+   Like this comment
Posted by anonymous
a resident of Duveneck/St. Francis
on Aug 10, 2012 at 10:19 am

Yes, PG&E major pipeline work; PA Art Center; new Mitchell Park library and community center - I wish there could be incentives given for (accurate) completed work ahead of schedule...it seems to stretch out over a very long time. Commercial construction seems to move along so much quicker (not necessarily in Palo Alto - that's not what I mean...)
Let's all remember tiny kids will be walking to school next week -
Parents, please instruct your kids on proper biking - I have had many kids, especially middle-school aged, cut across residential streets like mine without looking and even very careful drivers like myself are concerned with the potential for accidents.


 +   Like this comment
Posted by avram
a resident of Embarcadero Oaks/Leland
on Aug 10, 2012 at 10:21 am

Wasn't the calendar adopted during one of those meetings that was tainted by private communication between the Superintendent and Board members in violation of the open meetings requirements? Also, I never heard the Board or Superintendent discuss potential consequences of breaking the trust implicit in the calendar. What happens when teachers defy the schedule and give finals whenever they want, or assign work to be turned in immediately after the Winter break, as has been the case for years now? How can a student be expected to turn in a project or assignment those first few days after break and expect to have a work free holiday? Strangely, this calendar does not take into account the train wreck of asking students to take finals in the middle of preparing college applications. Also left unresolved is the unexplained decision not to monitor whether students attend the tutorial period, which schools count as instructional time.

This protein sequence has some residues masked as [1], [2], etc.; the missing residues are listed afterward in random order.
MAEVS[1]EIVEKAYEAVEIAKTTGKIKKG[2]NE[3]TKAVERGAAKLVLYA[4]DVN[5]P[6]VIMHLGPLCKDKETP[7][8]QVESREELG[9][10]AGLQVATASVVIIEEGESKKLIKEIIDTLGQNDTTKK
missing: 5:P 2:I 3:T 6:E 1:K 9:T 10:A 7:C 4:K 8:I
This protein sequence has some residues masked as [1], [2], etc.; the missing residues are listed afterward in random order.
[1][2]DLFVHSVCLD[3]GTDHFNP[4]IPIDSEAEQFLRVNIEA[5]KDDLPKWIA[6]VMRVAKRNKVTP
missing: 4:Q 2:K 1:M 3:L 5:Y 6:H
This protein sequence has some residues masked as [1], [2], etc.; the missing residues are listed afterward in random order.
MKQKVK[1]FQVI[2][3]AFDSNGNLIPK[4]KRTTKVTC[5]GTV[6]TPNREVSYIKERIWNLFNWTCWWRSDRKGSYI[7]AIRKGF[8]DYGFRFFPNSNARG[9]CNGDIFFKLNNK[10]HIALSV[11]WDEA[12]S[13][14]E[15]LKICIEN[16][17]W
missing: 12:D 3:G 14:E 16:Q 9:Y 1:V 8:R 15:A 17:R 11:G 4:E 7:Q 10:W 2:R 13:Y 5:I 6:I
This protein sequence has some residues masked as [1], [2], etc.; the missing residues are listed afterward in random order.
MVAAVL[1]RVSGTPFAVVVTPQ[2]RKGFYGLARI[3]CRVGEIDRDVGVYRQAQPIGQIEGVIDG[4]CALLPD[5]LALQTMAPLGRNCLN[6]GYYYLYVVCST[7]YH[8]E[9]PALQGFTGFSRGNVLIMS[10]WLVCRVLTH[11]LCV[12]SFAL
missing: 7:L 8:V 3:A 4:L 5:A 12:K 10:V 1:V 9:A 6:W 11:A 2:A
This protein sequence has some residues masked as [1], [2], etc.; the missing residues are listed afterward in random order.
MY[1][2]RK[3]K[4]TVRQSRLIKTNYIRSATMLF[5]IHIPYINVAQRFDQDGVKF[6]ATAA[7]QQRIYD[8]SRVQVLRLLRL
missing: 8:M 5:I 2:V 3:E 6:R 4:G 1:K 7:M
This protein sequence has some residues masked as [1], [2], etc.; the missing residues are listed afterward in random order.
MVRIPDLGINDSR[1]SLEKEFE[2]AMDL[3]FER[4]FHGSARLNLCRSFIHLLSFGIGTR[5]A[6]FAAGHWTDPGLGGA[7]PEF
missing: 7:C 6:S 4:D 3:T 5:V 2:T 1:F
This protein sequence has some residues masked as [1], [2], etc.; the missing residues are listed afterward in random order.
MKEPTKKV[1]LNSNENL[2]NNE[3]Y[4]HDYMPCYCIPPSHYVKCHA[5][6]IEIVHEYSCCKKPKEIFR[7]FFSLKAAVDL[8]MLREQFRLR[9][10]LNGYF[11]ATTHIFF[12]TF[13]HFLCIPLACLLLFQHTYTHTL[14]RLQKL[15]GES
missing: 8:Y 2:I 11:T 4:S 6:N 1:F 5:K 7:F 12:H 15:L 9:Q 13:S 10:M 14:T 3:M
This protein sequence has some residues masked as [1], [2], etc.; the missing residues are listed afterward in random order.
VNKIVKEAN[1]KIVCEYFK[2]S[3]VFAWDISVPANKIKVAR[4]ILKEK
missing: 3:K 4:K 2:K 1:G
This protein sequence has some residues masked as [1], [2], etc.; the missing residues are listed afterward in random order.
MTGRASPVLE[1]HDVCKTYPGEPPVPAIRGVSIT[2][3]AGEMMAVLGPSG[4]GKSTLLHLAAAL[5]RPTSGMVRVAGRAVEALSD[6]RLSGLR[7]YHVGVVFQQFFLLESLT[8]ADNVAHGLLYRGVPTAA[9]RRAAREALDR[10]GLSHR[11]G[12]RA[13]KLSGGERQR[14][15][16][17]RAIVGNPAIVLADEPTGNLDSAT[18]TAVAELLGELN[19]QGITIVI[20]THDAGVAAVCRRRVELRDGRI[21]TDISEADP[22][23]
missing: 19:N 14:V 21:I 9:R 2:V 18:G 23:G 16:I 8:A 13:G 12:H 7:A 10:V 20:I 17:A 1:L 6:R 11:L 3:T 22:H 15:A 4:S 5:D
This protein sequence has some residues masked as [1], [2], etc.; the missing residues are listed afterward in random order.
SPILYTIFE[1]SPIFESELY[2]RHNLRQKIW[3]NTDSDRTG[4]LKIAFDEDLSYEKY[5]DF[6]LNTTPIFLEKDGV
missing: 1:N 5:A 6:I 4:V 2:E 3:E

+   Like this comment
Posted by katie
a resident of Midtown
on Aug 10, 2012 at 12:48 pm

Avram, I agree with all of your comments. I am a district teacher and I find it unconscionable that some of my colleagues defied policy and were not censured. Also, despite the uproar surrounding the calendar change, I feel strongly that the calendar change is taking the easy way out, i.e., it's easier to do this than formally discipline teachers or shift the paradigm to try something progressive like moving to trimesters.


 +   Like this comment
Posted by avram
a resident of Embarcadero Oaks/Leland
on Aug 11, 2012 at 5:47 pm

katie--thank you for your comments. You are so right. Changing the calendar is something the Board and Superintendent can "do." It is much harder to change behavior. I wish you a pleasant and productive school year.


 +   Like this comment
Posted by George
a resident of Downtown North
on Aug 13, 2012 at 11:02 am

The City of Palo Alto reviews every new housing develpoment and concluded that there will not be enough new students to trigger any school construction impacts nor traffic impacts that require mitigation. No impact from each project and no cummulative impact from the sum total of all the projects. How can that conclusion be reconciled with the construction happening at all the school sites listed in this article?

Burt, Espinosa, Klein, Scharf and Shepherd represent the developers and landowners, not the people who live and work here. They are advancing their own political and egotistical aspirations at our expense. They give us higher tax bills, fewer services, more congestion and overcrowding.